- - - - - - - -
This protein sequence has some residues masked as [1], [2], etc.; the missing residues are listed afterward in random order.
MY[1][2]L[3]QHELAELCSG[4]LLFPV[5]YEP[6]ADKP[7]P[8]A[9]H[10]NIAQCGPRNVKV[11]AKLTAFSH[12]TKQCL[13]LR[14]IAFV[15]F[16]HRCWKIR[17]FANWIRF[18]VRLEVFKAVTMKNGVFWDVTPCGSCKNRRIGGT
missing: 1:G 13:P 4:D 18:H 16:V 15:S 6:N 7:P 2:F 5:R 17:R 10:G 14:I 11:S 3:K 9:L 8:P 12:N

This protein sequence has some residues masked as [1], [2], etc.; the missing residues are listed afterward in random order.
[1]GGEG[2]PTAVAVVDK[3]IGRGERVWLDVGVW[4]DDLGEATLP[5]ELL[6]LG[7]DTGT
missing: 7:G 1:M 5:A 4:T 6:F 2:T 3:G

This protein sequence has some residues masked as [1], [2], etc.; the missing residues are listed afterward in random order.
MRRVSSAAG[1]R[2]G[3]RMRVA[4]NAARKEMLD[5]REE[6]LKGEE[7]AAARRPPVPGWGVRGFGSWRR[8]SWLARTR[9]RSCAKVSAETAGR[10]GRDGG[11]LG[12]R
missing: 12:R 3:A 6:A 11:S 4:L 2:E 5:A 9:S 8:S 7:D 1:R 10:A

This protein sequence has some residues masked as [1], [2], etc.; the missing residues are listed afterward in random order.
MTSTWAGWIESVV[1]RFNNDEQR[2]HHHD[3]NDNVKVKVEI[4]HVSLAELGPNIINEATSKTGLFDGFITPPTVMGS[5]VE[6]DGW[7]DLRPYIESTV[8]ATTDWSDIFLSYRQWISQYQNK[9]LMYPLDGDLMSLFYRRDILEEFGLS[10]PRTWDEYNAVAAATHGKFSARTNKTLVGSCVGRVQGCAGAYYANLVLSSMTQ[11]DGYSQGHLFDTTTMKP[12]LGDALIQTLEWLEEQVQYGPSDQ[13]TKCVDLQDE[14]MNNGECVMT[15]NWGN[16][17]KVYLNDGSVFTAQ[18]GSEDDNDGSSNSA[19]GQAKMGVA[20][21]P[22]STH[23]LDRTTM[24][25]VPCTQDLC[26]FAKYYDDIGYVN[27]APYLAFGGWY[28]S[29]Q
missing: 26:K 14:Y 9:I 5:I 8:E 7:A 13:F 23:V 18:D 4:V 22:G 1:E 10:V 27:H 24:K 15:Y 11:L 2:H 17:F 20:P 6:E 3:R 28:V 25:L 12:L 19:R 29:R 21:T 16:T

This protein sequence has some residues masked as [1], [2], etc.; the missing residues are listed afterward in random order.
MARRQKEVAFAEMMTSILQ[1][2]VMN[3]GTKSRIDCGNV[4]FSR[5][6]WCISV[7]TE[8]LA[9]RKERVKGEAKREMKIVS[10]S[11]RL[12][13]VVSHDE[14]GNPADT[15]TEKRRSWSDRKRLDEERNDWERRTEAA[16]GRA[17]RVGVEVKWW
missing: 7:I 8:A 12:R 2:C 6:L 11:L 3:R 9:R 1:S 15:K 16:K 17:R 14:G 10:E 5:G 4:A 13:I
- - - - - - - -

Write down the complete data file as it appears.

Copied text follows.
This protein sequence has some residues masked as [1], [2], etc.; the missing residues are listed afterward in random order.
MY[1][2]L[3]QHELAELCSG[4]LLFPV[5]YEP[6]ADKP[7]P[8]A[9]H[10]NIAQCGPRNVKV[11]AKLTAFSH[12]TKQCL[13]LR[14]IAFV[15]F[16]HRCWKIR[17]FANWIRF[18]VRLEVFKAVTMKNGVFWDVTPCGSCKNRRIGGT
missing: 1:G 13:P 4:D 18:H 16:V 15:S 6:N 7:P 2:F 5:R 17:R 10:G 14:I 11:S 3:K 9:L 8:P 12:N

This protein sequence has some residues masked as [1], [2], etc.; the missing residues are listed afterward in random order.
[1]GGEG[2]PTAVAVVDK[3]IGRGERVWLDVGVW[4]DDLGEATLP[5]ELL[6]LG[7]DTGT
missing: 7:G 1:M 5:A 4:T 6:F 2:T 3:G

This protein sequence has some residues masked as [1], [2], etc.; the missing residues are listed afterward in random order.
MRRVSSAAG[1]R[2]G[3]RMRVA[4]NAARKEMLD[5]REE[6]LKGEE[7]AAARRPPVPGWGVRGFGSWRR[8]SWLARTR[9]RSCAKVSAETAGR[10]GRDGG[11]LG[12]R
missing: 12:R 3:A 6:A 11:S 4:L 2:E 5:A 9:S 8:S 7:D 1:R 10:A

This protein sequence has some residues masked as [1], [2], etc.; the missing residues are listed afterward in random order.
MTSTWAGWIESVV[1]RFNNDEQR[2]HHHD[3]NDNVKVKVEI[4]HVSLAELGPNIINEATSKTGLFDGFITPPTVMGS[5]VE[6]DGW[7]DLRPYIESTV[8]ATTDWSDIFLSYRQWISQYQNK[9]LMYPLDGDLMSLFYRRDILEEFGLS[10]PRTWDEYNAVAAATHGKFSARTNKTLVGSCVGRVQGCAGAYYANLVLSSMTQ[11]DGYSQGHLFDTTTMKP[12]LGDALIQTLEWLEEQVQYGPSDQ[13]TKCVDLQDE[14]MNNGECVMT[15]NWGN[16][17]KVYLNDGSVFTAQ[18]GSEDDNDGSSNSA[19]GQAKMGVA[20][21]P[22]STH[23]LDRTTM[24][25]VPCTQDLC[26]FAKYYDDIGYVN[27]APYLAFGGWY[28]S[29]Q
missing: 26:K 14:Y 9:I 5:I 8:E 7:A 13:F 23:V 18:D 4:V 22:G 1:E 10:V 27:H 24:K 15:Y 11:L 2:H 17:F 20:P 6:E 3:R 28:V 25:L 12:L 19:R 29:R 21:T 16:T

This protein sequence has some residues masked as [1], [2], etc.; the missing residues are listed afterward in random order.
MARRQKEVAFAEMMTSILQ[1][2]VMN[3]GTKSRIDCGNV[4]FSR[5][6]WCISV[7]TE[8]LA[9]RKERVKGEAKREMKIVS[10]S[11]RL[12][13]VVSHDE[14]GNPADT[15]TEKRRSWSDRKRLDEERNDWERRTEAA[16]GRA[17]RVGVEVKWW
missing: 7:I 8:A 12:R 2:C 6:L 11:L 3:R 9:R 1:S 15:K 16:K 17:R 14:G 10:E 5:G 4:A 13:I